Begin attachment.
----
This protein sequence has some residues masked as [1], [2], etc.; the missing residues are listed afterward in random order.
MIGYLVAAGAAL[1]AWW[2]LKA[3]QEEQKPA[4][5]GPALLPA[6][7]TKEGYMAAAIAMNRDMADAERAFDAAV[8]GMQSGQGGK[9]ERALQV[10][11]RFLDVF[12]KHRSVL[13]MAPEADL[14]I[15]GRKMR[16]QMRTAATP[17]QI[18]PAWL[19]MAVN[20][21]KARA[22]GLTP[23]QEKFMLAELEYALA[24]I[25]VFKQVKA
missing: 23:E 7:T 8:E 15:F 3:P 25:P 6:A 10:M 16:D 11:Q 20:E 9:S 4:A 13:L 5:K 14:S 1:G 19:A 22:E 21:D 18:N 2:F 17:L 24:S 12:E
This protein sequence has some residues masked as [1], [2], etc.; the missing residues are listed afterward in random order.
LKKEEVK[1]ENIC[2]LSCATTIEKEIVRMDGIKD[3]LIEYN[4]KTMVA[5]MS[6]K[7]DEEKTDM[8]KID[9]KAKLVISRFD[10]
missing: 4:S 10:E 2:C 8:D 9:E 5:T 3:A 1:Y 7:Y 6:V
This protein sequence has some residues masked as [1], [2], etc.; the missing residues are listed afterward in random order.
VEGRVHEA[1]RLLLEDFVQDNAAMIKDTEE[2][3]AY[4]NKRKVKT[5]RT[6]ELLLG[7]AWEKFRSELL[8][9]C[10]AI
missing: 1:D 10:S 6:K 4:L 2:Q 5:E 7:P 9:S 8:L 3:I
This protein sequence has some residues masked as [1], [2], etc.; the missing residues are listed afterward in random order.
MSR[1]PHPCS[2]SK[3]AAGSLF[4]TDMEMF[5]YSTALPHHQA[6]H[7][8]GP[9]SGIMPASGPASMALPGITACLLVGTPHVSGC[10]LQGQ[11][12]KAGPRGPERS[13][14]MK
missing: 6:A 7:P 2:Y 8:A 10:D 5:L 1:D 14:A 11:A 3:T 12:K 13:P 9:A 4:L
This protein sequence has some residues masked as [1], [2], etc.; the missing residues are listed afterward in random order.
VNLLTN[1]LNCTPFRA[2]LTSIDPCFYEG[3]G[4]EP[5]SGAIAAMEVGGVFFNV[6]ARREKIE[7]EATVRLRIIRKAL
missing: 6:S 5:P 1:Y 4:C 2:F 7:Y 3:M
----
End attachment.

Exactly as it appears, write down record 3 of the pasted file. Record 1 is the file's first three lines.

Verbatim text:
This protein sequence has some residues masked as [1], [2], etc.; the missing residues are listed afterward in random order.
VEGRVHEA[1]RLLLEDFVQDNAAMIKDTEE[2][3]AY[4]NKRKVKT[5]RT[6]ELLLG[7]AWEKFRSELL[8][9]C[10]AI
missing: 1:D 10:S 6:K 4:L 2:Q 5:E 7:P 9:S 8:L 3:I